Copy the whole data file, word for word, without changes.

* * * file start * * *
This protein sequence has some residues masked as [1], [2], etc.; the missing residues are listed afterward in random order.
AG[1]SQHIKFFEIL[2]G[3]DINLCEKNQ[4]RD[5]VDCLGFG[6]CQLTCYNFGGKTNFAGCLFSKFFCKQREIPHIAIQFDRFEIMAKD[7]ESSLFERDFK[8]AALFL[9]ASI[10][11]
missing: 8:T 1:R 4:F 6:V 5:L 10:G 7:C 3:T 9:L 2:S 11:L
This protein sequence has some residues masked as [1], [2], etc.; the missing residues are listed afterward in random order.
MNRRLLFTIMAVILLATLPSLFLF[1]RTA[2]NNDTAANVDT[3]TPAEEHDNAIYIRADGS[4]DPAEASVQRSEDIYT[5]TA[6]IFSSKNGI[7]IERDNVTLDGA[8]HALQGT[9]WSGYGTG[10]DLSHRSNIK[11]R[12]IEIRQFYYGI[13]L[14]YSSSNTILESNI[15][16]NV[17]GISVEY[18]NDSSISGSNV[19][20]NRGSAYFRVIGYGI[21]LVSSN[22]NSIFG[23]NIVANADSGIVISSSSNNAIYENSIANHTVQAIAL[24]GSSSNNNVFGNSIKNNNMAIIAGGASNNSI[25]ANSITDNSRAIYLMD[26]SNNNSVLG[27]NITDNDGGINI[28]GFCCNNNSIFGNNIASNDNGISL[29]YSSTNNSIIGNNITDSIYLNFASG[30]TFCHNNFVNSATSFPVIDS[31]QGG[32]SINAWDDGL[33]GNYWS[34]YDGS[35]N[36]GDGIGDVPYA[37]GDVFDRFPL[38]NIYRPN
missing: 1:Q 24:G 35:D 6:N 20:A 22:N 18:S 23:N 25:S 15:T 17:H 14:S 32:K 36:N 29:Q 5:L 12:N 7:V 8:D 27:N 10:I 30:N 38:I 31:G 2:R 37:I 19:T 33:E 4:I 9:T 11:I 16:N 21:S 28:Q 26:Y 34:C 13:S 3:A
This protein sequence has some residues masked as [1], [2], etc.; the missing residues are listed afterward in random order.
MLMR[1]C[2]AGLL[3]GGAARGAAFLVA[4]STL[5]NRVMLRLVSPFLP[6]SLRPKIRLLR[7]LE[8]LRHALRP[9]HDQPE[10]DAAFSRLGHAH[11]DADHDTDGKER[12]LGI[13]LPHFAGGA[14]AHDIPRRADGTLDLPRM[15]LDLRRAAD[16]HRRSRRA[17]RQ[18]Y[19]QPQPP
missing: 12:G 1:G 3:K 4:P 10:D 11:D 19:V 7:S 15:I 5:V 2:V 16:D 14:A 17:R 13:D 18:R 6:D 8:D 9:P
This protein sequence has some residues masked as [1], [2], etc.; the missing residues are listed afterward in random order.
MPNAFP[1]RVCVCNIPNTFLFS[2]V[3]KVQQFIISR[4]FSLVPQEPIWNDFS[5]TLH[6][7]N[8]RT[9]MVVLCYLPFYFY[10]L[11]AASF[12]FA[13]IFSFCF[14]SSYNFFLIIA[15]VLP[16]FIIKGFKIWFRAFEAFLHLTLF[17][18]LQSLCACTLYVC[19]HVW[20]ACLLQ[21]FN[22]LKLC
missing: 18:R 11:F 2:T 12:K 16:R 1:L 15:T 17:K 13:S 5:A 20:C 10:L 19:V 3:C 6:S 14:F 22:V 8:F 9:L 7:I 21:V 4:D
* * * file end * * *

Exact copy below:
This protein sequence has some residues masked as [1], [2], etc.; the missing residues are listed afterward in random order.
AG[1]SQHIKFFEIL[2]G[3]DINLCEKNQ[4]RD[5]VDCLGFG[6]CQLTCYNFGGKTNFAGCLFSKFFCKQREIPHIAIQFDRFEIMAKD[7]ESSLFERDFK[8]AALFL[9]ASI[10][11]
missing: 8:T 1:R 4:F 6:V 5:L 10:G 7:C 3:T 9:L 2:S 11:L
This protein sequence has some residues masked as [1], [2], etc.; the missing residues are listed afterward in random order.
MNRRLLFTIMAVILLATLPSLFLF[1]RTA[2]NNDTAANVDT[3]TPAEEHDNAIYIRADGS[4]DPAEASVQRSEDIYT[5]TA[6]IFSSKNGI[7]IERDNVTLDGA[8]HALQGT[9]WSGYGTG[10]DLSHRSNIK[11]R[12]IEIRQFYYGI[13]L[14]YSSSNTILESNI[15][16]NV[17]GISVEY[18]NDSSISGSNV[19][20]NRGSAYFRVIGYGI[21]LVSSN[22]NSIFG[23]NIVANADSGIVISSSSNNAIYENSIANHTVQAIAL[24]GSSSNNNVFGNSIKNNNMAIIAGGASNNSI[25]ANSITDNSRAIYLMD[26]SNNNSVLG[27]NITDNDGGINI[28]GFCCNNNSIFGNNIASNDNGISL[29]YSSTNNSIIGNNITDSIYLNFASG[30]TFCHNNFVNSATSFPVIDS[31]QGG[32]SINAWDDGL[33]GNYWS[34]YDGS[35]N[36]GDGIGDVPYA[37]GDVFDRFPL[38]NIYRPN
missing: 1:Q 24:G 35:D 6:N 20:A 22:N 18:S 23:N 25:S 15:T 17:H 14:S 32:K 36:N 29:Q 5:L 12:N 7:V 8:D 27:N 10:I 30:N 38:I 31:G 2:R 37:I 19:T 33:E 4:I 9:T 11:I 16:N 21:S 28:Q 26:Y 34:C 13:S 3:A
This protein sequence has some residues masked as [1], [2], etc.; the missing residues are listed afterward in random order.
MLMR[1]C[2]AGLL[3]GGAARGAAFLVA[4]STL[5]NRVMLRLVSPFLP[6]SLRPKIRLLR[7]LE[8]LRHALRP[9]HDQPE[10]DAAFSRLGHAH[11]DADHDTDGKER[12]LGI[13]LPHFAGGA[14]AHDIPRRADGTLDLPRM[15]LDLRRAAD[16]HRRSRRA[17]RQ[18]Y[19]QPQPP
missing: 12:G 1:G 3:K 4:P 10:D 11:D 19:V 7:S 15:I 5:V 2:V 16:D 14:A 17:R 13:D 18:R 6:D 8:D 9:P
This protein sequence has some residues masked as [1], [2], etc.; the missing residues are listed afterward in random order.
MPNAFP[1]RVCVCNIPNTFLFS[2]V[3]KVQQFIISR[4]FSLVPQEPIWNDFS[5]TLH[6][7]N[8]RT[9]MVVLCYLPFYFY[10]L[11]AASF[12]FA[13]IFSFCF[14]SSYNFFLIIA[15]VLP[16]FIIKGFKIWFRAFEAFLHLTLF[17][18]LQSLCACTLYVC[19]HVW[20]ACLLQ[21]FN[22]LKLC
missing: 18:R 11:F 2:T 12:K 16:R 1:L 15:T 17:K 13:S 5:A 20:C 10:L 19:V 3:C 6:S 14:F 22:V 8:F 9:L 7:I 21:V 4:D